That first tear of chapati (flatbread), that first swoop through the curry, that first morsel of glistening fish with a scatter of cilantro as it gets scooped up into your mouth, that is a moment I look forward to every time I make this fish salan. I love the subtle notes of the golden onion, the lone tomato, and the moderate amount of fenugreek. The whole spices are there, but less aggressively so resulting in a curry that seems so perfect for this time of the year.
I didn’t grow up eating a lot of fish, not unless you count fish fingers as fish. It is only in recent years that I have started to cook it for a household that can’t live on chicken breasts alone and discovered how much I truly enjoy it’s delicacy. It is also an added bonus that once you’ve developed the curry part, the actual fish takes only minutes to cook meaning you could make the masala, set it aside and when you’re ready to eat it add the fish and finish the cooking.
My sister in law suggested adding fenugreek earlier in the cooking process and I find it works well, the flavor of the fenugreek seems to permeate the curry and the fish in a way my usual ‘last five minutes’ addition doesn’t. If you really enjoy the flavor of fenugreek you could easily double it here. If you are not a fan then leave it out and this will still be yummy.
Confession: I have been so so homesick for the last few weeks. By homesick I mean homesick for Karachi. I miss my family, I miss the noise, I even miss the smell – and let me tell you Karachi does not smell particularly pretty. I also really miss the food. A lot of how I cook is shaped by how my husband and in laws eat, so there are only a few things that I make with any regularity that bring back memories of lunches and dinners at home. Lunches and dinners that involved extending our table so that we can could seat what was then our family of 7. Lunches and dinners that began with us waiting for my father to come to the table so that we could start eating while we surreptitiously picked at roti or naan. We always ate together; I don’t think I knew there was any other way.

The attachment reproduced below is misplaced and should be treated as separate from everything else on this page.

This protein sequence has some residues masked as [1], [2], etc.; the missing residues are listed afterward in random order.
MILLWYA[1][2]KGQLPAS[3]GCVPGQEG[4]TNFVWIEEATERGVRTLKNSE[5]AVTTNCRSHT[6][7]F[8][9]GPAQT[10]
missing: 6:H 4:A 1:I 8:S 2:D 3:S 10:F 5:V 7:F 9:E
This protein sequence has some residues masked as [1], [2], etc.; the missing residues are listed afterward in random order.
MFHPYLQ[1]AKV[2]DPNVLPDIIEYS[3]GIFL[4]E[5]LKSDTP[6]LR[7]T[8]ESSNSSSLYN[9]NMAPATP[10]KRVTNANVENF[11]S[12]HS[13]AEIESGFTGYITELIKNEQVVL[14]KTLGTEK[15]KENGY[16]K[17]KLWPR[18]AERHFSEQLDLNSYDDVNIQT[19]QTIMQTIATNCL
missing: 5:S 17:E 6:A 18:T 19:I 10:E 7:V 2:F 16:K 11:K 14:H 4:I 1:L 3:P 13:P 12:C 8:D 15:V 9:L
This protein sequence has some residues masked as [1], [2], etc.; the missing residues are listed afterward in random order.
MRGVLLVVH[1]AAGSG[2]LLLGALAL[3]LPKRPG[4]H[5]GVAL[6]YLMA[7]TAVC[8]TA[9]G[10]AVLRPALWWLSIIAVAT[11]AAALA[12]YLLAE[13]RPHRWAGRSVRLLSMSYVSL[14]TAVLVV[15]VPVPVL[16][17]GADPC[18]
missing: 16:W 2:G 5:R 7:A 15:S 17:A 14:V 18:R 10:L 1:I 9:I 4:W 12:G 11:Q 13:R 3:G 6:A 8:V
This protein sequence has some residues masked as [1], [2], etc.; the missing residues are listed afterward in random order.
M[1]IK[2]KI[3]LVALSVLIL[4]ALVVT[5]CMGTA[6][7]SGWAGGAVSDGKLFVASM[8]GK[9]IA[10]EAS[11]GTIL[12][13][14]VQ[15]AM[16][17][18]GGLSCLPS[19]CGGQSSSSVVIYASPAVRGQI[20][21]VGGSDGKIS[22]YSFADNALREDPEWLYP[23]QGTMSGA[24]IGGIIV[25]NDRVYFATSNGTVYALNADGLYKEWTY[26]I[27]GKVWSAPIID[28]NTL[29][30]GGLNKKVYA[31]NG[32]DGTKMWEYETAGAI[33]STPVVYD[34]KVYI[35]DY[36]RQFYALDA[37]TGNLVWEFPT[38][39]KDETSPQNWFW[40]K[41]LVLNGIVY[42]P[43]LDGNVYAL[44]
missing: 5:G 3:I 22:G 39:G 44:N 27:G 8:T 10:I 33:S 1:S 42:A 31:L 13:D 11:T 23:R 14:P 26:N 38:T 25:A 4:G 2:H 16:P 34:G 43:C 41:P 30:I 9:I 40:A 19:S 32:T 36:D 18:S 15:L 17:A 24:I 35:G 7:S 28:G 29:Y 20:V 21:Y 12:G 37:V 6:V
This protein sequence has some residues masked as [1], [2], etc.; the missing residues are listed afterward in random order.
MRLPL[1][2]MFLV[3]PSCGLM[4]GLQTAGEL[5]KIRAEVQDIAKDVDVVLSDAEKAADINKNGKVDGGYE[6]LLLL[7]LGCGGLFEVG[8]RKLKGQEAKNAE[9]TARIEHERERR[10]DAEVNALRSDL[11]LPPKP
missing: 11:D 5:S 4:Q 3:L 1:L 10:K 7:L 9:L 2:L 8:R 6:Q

Anday Aalu ka Salan or Egg Curry is one of those dishes that tastes like home. Ironically this recipe is actually not from my mother, but Shanji, my aunt/the big sister I never had. She is the cook behind the biryani recipe here. Shanji has mastered the art of making food from home taste like food from home even when none of the ingredients here taste like they do in Pakistan. I tell you that lady is a genius.
Before we get started, I think it is pretty evident that many of the foods we have made so far are oil heavy. That unfortunately is the nature of the beast. I do recommend, as always, that you drain excess oil off the top when you are done cooking. As your dish cools it will rise to the top and then you can gently tip it out or blot it with paper towels. The frying of the boiled egg – as funny as that sounds – makes this dish a little extra special, but feel free to skip it if you want.
Also I am currently cooking for 5 adults plus my tot so I doubled this recipe which is why it will look like I have a whole lot more masala than you will. However, the amounts of onion, potatoes and tomatoes are representative of this recipe.